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Termites Are Amazing

August 30th, 2015, by David Schwenk

Termites are Amazing

On a recent safari in Thornybush Game Reserve adjacent to South Africa’s Kruger National Park, our ranger stopped next to a termite mound. It was about 8 feet high and as big around. The ranger explained that the mound was twice as deep in the earth as it was tall! “Like an iceberg” he said. Astonishing! Now, I’ve never thought much about termites. (Except when I lived in Florida and didn’t want them munching on my house) But when he said the mound was twice as deep as it was tall, I was amazed.

Some mounds can grow to 90 feet high! The mounds contain millions of termites living underground. Deep Inside the mound is an extensive system of tunnels and conduits that serves as a ventilation system for the underground nest. There are also numerous gallery chambers. One chamber contains the queen of the termite colony. Our ranger said that one queen can lay up to 30,000 eggs a DAY!

The mounds termites build are extremely complex in there architecture. They might just look like a pile of dirt but they serve the insects well. The mounds surface at ground level is very porous. So, the outside air can penetrate the mound’s walls and cool the hot air rising from the underground chambers where the termites live. The mound acts as an “air conditioning system” keeping the insects cool in the hot African environment.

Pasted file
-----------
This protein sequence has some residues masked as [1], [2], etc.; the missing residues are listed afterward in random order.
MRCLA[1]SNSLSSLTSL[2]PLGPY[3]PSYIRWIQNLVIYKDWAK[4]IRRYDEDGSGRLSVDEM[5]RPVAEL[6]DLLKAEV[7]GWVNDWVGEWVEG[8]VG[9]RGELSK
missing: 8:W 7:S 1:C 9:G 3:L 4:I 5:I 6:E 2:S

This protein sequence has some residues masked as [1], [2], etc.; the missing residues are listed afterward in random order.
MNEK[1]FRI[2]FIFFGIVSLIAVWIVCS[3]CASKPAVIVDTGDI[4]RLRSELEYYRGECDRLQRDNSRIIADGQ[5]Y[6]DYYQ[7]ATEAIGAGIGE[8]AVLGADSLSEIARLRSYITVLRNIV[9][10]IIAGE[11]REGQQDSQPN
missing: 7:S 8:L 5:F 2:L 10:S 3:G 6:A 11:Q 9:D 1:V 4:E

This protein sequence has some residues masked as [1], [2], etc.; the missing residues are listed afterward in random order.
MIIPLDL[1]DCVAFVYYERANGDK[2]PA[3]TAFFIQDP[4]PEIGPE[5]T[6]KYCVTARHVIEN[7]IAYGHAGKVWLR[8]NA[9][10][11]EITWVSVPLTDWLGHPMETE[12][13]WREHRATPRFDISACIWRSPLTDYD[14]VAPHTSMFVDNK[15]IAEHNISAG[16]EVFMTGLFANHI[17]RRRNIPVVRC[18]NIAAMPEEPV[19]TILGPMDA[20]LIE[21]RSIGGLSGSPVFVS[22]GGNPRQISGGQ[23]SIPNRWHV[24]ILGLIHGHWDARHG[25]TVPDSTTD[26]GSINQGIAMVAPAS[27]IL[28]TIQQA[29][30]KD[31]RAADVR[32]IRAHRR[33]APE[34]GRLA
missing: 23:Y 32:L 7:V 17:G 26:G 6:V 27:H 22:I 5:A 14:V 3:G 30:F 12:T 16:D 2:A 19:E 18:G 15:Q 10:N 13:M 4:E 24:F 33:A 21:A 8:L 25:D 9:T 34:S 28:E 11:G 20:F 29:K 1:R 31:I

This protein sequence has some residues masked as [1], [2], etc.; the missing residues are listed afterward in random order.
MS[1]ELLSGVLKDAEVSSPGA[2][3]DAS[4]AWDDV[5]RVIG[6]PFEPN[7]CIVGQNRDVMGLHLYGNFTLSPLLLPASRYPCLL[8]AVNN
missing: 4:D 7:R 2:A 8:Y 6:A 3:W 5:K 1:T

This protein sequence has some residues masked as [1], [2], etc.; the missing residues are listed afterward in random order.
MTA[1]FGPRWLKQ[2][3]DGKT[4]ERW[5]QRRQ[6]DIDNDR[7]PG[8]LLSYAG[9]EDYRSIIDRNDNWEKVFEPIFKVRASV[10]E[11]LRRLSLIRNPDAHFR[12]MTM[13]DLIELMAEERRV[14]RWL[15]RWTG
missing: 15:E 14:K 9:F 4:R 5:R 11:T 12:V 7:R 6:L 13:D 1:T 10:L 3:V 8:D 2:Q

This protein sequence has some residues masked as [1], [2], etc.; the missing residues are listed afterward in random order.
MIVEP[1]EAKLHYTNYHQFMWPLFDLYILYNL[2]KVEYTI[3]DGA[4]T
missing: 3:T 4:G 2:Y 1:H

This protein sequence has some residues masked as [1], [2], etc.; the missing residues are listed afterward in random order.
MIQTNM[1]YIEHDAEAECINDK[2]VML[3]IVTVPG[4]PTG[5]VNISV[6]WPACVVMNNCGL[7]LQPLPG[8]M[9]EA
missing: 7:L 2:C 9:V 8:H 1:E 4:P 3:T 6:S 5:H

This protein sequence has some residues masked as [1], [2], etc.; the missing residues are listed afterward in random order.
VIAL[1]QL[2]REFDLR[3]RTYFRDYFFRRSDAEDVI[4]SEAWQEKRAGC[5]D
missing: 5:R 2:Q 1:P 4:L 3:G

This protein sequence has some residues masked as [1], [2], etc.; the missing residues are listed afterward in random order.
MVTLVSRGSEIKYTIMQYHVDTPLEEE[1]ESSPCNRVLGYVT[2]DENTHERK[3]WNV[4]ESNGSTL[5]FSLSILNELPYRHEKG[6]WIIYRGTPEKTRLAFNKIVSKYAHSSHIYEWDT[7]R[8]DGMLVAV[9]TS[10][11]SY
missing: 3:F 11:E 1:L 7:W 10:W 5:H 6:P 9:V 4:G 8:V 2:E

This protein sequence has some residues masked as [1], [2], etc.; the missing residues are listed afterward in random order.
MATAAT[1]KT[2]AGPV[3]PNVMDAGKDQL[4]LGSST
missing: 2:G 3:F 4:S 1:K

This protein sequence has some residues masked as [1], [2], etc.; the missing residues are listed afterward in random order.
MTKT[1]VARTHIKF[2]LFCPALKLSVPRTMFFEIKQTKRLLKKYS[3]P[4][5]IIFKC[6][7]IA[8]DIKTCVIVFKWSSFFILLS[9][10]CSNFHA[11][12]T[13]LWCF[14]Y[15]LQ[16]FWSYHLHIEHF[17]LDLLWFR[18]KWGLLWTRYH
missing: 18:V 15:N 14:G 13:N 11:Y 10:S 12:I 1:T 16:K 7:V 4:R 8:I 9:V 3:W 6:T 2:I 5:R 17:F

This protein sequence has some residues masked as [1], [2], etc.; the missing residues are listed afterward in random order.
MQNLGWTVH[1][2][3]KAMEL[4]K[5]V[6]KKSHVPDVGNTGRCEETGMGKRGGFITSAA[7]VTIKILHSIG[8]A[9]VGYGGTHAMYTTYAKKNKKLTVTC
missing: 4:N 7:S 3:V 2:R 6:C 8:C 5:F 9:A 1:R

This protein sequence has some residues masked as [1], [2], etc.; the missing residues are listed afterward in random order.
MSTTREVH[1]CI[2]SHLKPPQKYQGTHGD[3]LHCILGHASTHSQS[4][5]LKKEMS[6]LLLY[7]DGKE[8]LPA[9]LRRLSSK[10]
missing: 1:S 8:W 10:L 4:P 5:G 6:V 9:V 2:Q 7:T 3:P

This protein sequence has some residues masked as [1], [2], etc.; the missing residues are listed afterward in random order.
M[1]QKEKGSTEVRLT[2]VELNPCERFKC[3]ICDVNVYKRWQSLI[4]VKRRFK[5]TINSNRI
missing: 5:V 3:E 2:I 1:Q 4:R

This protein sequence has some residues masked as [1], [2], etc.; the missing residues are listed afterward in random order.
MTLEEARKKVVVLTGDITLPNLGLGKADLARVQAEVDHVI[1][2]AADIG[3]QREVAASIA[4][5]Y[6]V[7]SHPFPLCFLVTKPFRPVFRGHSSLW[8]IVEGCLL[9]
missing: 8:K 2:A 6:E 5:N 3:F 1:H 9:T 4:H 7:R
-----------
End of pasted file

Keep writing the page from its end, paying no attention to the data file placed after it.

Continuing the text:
The mounds help to create biologically diverse habitat that helps the survival on many, many species. Ants are termite’s natural enemies. When they battle the dead from both sides provide nutrients for the soil around the mounds. A few times that I’ve seen cheetahs they also seem to be lying or sitting up on a termite mound. Cheetahs or leopards climb a tall termite mound to scope his territory for predator and/or prey. Other animals frequent the mounds including monkeys, elephant and mongoose. Their feces and scraps of food also add to the nutrients in the surrounding soil. This allows plant life to flourish and attracts animals. It is a never ending cycle of life around the termite mounds.

Nature is truly a wonder.

CST #2071444-20